Addressing the proper framework for analyzing the separability issue, the Sixth Circuit noted that "[c]ourts, scholars, and students have endeavored to create a test to determine whether pictorial, graphic or sculptural features 'can be identified separately from, and are capable of existing independently of, the utilitarian aspects of the article.'" Varsity Brands, 799 F.3d at 481. The majority opinion canvassed nine different approaches that have been adopted or urged. Id. at 484-85. Recognizing that the Sixth Circuit had not yet addressed the issue, the majority then added a tenth, articulating its own five-prong test:

  1. "Is the design a pictorial, graphic, or sculptural work?"
  2. "If the design is a pictorial, graphic, or sculptural work, then is it a design of a useful article—'an article having an intrinsic utilitarian function that is not merely to portray the appearance of the article or to convey information'?"
  3. "What are the utilitarian aspects of the useful article?"
  4. "Can the viewer of the design identify 'pictorial, graphic, or sculptural features' 'separately from ... the utilitarian aspects of the [useful] article[?]'"
  5. "Can 'the pictorial, graphic, or sculptural features' of the design of the useful article 'exist[ ] independently of [ ] the utilitarian aspects of the [useful] article[?]'"

at 487-88. Applying these factors to the case at hand, the majority concluded "that the graphic features of [asserted] designs 'can be identified separately from, and are capable of existing independently of, the utilitarian aspects'" of the cheerleading uniforms, and, as a result, the uniforms are copyrightable. Id. at 492.

In dissent, Judge McKeague noted that the "majority presents a thoughtful approach to this difficult 'metaphysical quandary' that courts have wrestled with for years" and "agree[d] with the majority's general approach." Id. at 494. Judge McKeague, however, "depart[ed] with the majority's analysis [ ] in how the function of these designs is defined," and therefore concluded that the cheerleading uniforms "are not copyrightable." Id. at 495.

The cases will be briefed on the merits over the summer recess and arguments likely held in the fall. Decisions in each of these cases will likely be rendered by June 2017.

The content of this article is intended to provide a general guide to the subject matter. Specialist advice should be sought about your specific circumstances.

To print this article, all you need is to be registered on Mondaq.com.

Click to Login as an existing user or Register so you can print this article.

Similar Articles
Relevancy Powered by MondaqAI
In association with
Related Topics
Similar Articles
Relevancy Powered by MondaqAI
Related Articles
Related Video
Up-coming Events Search
Font Size:
Mondaq on Twitter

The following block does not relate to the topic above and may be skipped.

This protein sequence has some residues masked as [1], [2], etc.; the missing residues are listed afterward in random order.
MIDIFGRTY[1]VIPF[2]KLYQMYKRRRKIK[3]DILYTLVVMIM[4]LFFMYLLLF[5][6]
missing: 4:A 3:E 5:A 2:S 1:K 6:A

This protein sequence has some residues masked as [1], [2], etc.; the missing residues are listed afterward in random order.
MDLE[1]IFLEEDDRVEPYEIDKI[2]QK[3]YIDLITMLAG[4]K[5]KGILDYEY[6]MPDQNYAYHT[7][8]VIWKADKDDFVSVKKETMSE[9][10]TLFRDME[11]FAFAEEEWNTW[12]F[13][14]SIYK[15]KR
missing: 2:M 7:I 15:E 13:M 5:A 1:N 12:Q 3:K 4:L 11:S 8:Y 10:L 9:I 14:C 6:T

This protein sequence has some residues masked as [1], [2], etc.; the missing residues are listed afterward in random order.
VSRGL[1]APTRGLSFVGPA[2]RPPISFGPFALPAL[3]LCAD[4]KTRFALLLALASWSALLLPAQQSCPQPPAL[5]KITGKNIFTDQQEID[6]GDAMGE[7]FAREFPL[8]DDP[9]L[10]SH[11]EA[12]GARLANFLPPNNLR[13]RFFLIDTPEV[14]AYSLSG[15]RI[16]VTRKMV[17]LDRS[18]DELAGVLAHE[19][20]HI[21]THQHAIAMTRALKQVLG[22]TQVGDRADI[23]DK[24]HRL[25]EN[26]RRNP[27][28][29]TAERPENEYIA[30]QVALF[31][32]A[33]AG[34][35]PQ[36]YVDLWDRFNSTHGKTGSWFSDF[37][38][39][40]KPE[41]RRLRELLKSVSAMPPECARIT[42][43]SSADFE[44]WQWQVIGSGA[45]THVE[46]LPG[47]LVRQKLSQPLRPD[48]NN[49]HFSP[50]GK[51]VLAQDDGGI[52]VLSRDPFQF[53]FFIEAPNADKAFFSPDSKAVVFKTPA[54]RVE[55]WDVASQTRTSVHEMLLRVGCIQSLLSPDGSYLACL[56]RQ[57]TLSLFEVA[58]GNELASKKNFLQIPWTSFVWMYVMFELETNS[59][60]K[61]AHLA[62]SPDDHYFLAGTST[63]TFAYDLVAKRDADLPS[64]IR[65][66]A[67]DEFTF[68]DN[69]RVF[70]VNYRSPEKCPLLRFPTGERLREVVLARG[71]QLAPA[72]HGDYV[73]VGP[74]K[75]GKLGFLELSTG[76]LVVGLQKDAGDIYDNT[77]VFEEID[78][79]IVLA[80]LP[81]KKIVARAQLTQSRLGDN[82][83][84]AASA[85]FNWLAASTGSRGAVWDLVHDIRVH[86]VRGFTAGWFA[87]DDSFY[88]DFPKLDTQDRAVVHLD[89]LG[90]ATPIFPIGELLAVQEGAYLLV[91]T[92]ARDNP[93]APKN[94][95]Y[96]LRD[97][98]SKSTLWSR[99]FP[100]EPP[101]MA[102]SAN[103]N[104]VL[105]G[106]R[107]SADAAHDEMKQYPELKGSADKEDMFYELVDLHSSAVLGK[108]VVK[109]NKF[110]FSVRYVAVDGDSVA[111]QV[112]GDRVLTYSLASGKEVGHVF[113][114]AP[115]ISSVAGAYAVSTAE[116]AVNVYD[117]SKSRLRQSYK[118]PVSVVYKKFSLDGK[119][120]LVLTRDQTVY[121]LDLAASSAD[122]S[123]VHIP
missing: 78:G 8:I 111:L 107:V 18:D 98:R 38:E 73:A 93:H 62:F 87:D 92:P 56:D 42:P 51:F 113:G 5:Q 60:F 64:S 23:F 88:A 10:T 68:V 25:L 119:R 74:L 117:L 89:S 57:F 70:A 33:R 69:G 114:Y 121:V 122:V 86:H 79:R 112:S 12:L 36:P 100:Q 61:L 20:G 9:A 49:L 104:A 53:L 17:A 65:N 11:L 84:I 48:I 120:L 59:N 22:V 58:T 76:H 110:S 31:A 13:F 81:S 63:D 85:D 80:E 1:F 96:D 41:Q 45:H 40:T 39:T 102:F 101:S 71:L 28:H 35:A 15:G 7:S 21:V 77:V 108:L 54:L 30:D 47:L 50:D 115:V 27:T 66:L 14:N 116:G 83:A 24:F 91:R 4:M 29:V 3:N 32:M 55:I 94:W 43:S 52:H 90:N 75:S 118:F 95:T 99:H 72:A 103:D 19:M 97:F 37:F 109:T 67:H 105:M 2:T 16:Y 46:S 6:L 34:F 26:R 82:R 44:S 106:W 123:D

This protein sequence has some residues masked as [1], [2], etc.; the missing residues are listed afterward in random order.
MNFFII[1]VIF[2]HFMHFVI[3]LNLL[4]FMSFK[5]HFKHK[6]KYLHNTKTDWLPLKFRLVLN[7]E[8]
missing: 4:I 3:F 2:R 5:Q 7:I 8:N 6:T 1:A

Register for Access and our Free Biweekly Alert for
This service is completely free. Access 250,000 archived articles from 100+ countries and get a personalised email twice a week covering developments (and yes, our lawyers like to think you’ve read our Disclaimer).
Email Address
Company Name
Confirm Password
Mondaq Topics -- Select your Interests
 Law Performance
 Law Practice
 Media & IT
 Real Estate
 Wealth Mgt
Asia Pacific
European Union
Latin America
Middle East
United States
Worldwide Updates
Registration (you must scroll down to set your data preferences)

Mondaq Ltd requires you to register and provide information that personally identifies you, including your content preferences, for three primary purposes (full details of Mondaq’s use of your personal data can be found in our Privacy and Cookies Notice):

  • To allow you to personalize the Mondaq websites you are visiting to show content ("Content") relevant to your interests.
  • To enable features such as password reminder, news alerts, email a colleague, and linking from Mondaq (and its affiliate sites) to your website.
  • To produce demographic feedback for our content providers ("Contributors") who contribute Content for free for your use.

Mondaq hopes that our registered users will support us in maintaining our free to view business model by consenting to our use of your personal data as described below.

Mondaq has a "free to view" business model. Our services are paid for by Contributors in exchange for Mondaq providing them with access to information about who accesses their content. Once personal data is transferred to our Contributors they become a data controller of this personal data. They use it to measure the response that their articles are receiving, as a form of market research. They may also use it to provide Mondaq users with information about their products and services.

Details of each Contributor to which your personal data will be transferred is clearly stated within the Content that you access. For full details of how this Contributor will use your personal data, you should review the Contributor’s own Privacy Notice.

Please indicate your preference below:

Yes, I am happy to support Mondaq in maintaining its free to view business model by agreeing to allow Mondaq to share my personal data with Contributors whose Content I access
No, I do not want Mondaq to share my personal data with Contributors

Also please let us know whether you are happy to receive communications promoting products and services offered by Mondaq:

Yes, I am happy to received promotional communications from Mondaq
No, please do not send me promotional communications from Mondaq
Terms & Conditions

Mondaq.com (the Website) is owned and managed by Mondaq Ltd (Mondaq). Mondaq grants you a non-exclusive, revocable licence to access the Website and associated services, such as the Mondaq News Alerts (Services), subject to and in consideration of your compliance with the following terms and conditions of use (Terms). Your use of the Website and/or Services constitutes your agreement to the Terms. Mondaq may terminate your use of the Website and Services if you are in breach of these Terms or if Mondaq decides to terminate the licence granted hereunder for any reason whatsoever.

Use of www.mondaq.com

To Use Mondaq.com you must be: eighteen (18) years old or over; legally capable of entering into binding contracts; and not in any way prohibited by the applicable law to enter into these Terms in the jurisdiction which you are currently located.

You may use the Website as an unregistered user, however, you are required to register as a user if you wish to read the full text of the Content or to receive the Services.